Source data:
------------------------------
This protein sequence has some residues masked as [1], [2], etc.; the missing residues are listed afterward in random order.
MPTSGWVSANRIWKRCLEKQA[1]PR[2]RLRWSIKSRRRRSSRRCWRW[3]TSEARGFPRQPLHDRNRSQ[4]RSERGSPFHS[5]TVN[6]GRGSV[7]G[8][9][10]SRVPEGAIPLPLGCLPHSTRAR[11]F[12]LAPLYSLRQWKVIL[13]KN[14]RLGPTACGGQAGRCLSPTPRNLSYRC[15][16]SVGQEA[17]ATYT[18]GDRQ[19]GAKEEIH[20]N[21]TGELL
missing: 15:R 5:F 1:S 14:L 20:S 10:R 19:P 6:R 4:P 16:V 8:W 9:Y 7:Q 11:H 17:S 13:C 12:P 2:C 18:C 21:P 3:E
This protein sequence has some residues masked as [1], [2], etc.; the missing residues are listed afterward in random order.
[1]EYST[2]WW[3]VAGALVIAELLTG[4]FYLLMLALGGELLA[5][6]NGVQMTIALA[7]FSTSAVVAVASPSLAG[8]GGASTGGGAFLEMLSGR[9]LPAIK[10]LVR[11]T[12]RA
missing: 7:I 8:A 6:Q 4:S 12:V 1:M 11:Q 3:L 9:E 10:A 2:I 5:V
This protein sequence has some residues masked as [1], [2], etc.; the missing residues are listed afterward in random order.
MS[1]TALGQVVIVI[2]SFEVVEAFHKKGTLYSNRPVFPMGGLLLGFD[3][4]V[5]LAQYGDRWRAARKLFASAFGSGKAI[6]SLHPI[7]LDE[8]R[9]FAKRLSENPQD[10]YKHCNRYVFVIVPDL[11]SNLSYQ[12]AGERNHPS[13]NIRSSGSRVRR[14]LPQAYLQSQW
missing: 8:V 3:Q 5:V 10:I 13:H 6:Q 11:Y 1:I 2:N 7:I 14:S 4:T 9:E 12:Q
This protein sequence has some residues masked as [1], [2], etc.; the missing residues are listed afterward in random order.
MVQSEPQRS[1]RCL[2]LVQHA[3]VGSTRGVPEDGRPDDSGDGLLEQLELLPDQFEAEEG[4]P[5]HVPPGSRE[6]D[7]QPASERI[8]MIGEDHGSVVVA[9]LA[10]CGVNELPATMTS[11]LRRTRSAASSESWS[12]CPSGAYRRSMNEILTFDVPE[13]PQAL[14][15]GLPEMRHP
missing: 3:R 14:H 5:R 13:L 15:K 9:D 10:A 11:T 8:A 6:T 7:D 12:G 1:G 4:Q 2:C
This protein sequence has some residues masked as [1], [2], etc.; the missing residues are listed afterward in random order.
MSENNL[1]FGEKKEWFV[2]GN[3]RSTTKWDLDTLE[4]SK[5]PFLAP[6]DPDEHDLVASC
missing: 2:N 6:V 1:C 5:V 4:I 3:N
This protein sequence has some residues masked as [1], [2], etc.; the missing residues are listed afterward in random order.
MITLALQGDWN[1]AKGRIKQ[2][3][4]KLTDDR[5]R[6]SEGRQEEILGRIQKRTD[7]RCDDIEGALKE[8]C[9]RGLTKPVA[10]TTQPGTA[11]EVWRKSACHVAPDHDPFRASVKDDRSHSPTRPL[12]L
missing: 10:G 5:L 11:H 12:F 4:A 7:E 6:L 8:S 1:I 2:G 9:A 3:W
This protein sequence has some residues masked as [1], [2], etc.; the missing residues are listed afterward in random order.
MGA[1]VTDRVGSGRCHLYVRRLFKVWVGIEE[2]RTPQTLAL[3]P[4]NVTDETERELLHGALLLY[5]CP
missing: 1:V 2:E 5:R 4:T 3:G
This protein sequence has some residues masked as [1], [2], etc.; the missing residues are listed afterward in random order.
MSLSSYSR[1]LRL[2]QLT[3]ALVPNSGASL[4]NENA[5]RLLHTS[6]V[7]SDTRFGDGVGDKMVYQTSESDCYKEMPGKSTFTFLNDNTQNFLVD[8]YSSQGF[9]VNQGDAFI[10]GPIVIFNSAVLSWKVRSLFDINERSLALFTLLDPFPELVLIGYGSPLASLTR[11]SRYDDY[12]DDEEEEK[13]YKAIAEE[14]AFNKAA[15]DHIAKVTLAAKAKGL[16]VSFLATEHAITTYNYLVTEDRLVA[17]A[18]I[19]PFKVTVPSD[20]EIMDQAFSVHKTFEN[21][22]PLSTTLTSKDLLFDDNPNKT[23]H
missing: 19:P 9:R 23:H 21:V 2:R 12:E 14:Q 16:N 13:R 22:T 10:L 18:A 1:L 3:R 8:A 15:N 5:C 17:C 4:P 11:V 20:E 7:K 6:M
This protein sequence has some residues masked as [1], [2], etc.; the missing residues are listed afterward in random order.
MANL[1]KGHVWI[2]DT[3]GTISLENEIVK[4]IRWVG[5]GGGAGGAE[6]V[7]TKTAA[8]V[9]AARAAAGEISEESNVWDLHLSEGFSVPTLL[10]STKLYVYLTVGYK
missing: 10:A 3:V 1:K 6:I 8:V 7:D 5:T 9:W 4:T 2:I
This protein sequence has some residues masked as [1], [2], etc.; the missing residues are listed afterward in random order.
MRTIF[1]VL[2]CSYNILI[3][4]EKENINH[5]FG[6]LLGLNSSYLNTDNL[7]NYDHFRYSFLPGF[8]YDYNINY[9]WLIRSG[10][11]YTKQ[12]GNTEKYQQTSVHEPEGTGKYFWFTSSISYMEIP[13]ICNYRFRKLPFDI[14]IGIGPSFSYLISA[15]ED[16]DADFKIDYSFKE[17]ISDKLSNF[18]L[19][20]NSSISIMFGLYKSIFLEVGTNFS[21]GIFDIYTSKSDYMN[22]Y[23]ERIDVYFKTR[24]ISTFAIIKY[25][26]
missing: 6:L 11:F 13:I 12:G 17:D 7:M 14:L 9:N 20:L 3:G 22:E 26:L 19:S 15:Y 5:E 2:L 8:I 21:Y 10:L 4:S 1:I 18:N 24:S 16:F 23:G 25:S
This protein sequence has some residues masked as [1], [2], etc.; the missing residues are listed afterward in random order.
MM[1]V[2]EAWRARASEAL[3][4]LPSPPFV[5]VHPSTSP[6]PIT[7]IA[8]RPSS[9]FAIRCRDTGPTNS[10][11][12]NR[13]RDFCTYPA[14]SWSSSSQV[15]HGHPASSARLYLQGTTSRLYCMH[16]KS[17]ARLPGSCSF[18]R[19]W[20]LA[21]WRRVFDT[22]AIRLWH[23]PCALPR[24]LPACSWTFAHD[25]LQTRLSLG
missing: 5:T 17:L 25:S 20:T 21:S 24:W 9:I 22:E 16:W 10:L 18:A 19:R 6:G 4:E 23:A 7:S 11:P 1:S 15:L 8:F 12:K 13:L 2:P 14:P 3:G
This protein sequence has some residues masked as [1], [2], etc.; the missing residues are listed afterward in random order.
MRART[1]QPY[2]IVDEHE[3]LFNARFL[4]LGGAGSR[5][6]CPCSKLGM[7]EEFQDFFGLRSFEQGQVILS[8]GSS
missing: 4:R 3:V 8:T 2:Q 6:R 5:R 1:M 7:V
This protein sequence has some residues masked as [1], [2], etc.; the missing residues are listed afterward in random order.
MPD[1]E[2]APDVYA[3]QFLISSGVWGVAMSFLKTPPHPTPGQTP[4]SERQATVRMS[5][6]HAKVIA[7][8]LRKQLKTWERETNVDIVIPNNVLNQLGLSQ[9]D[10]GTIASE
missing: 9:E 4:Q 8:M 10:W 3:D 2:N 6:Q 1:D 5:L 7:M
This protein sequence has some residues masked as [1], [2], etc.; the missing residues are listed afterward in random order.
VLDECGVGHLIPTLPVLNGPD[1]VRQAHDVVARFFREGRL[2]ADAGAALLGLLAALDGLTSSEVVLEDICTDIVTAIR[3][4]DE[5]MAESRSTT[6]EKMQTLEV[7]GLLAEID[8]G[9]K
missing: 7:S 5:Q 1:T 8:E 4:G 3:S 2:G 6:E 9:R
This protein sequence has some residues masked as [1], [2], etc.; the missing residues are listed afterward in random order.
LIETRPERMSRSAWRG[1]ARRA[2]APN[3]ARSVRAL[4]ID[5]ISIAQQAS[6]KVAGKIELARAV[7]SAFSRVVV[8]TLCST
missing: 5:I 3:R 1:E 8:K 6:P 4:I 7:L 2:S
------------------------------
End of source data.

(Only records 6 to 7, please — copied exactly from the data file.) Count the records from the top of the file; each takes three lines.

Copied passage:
This protein sequence has some residues masked as [1], [2], etc.; the missing residues are listed afterward in random order.
MITLALQGDWN[1]AKGRIKQ[2][3][4]KLTDDR[5]R[6]SEGRQEEILGRIQKRTD[7]RCDDIEGALKE[8]C[9]RGLTKPVA[10]TTQPGTA[11]EVWRKSACHVAPDHDPFRASVKDDRSHSPTRPL[12]L
missing: 10:G 5:L 11:H 12:F 4:A 7:E 6:L 8:S 1:I 2:G 9:A 3:W
This protein sequence has some residues masked as [1], [2], etc.; the missing residues are listed afterward in random order.
MGA[1]VTDRVGSGRCHLYVRRLFKVWVGIEE[2]RTPQTLAL[3]P[4]NVTDETERELLHGALLLY[5]CP
missing: 1:V 2:E 5:R 4:T 3:G